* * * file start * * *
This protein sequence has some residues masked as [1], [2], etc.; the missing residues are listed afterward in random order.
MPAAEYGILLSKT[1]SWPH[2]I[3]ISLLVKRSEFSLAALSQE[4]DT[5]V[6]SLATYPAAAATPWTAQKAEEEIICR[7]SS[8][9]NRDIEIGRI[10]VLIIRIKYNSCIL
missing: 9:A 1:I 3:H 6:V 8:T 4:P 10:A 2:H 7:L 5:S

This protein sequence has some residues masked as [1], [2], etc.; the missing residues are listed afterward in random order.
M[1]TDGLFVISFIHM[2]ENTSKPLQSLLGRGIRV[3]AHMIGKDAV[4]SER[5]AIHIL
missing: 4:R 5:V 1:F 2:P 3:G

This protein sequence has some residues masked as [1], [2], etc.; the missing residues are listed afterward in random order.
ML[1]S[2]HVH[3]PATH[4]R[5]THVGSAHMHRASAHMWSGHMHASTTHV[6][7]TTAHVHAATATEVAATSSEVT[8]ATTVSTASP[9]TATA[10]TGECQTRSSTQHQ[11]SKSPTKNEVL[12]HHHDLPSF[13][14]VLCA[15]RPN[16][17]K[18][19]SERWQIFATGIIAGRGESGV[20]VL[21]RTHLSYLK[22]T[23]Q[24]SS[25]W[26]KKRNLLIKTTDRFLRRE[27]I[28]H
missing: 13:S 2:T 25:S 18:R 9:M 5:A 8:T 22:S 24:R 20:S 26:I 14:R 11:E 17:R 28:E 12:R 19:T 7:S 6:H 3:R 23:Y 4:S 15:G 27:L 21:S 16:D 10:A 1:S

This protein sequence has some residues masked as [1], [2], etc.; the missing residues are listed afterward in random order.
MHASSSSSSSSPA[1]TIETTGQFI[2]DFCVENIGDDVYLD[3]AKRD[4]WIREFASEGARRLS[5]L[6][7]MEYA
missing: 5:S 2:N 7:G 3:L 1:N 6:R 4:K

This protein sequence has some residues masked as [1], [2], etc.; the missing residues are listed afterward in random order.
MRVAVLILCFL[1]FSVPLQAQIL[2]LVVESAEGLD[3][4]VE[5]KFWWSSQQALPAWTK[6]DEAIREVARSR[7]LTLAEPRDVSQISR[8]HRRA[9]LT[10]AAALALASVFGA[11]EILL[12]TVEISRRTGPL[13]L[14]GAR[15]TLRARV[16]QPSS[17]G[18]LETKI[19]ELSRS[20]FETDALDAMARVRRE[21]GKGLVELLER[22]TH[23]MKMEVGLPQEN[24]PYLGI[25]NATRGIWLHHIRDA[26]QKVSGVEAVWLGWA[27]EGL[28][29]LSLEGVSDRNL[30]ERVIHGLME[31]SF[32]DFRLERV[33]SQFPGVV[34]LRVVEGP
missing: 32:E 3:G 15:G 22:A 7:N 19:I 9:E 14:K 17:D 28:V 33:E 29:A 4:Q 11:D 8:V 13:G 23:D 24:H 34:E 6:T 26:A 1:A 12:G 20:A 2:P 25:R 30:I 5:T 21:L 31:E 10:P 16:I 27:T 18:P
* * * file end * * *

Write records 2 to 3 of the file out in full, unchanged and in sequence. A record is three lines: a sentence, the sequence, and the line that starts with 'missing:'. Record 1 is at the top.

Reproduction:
This protein sequence has some residues masked as [1], [2], etc.; the missing residues are listed afterward in random order.
M[1]TDGLFVISFIHM[2]ENTSKPLQSLLGRGIRV[3]AHMIGKDAV[4]SER[5]AIHIL
missing: 4:R 5:V 1:F 2:P 3:G

This protein sequence has some residues masked as [1], [2], etc.; the missing residues are listed afterward in random order.
ML[1]S[2]HVH[3]PATH[4]R[5]THVGSAHMHRASAHMWSGHMHASTTHV[6][7]TTAHVHAATATEVAATSSEVT[8]ATTVSTASP[9]TATA[10]TGECQTRSSTQHQ[11]SKSPTKNEVL[12]HHHDLPSF[13][14]VLCA[15]RPN[16][17]K[18][19]SERWQIFATGIIAGRGESGV[20]VL[21]RTHLSYLK[22]T[23]Q[24]SS[25]W[26]KKRNLLIKTTDRFLRRE[27]I[28]H
missing: 13:S 2:T 25:S 18:R 9:M 5:A 8:T 22:S 24:R 20:S 26:I 14:R 11:E 17:R 28:E 12:R 19:T 7:S 6:H 3:R 23:Y 4:S 15:G 27:L 21:S 16:D 10:A 1:S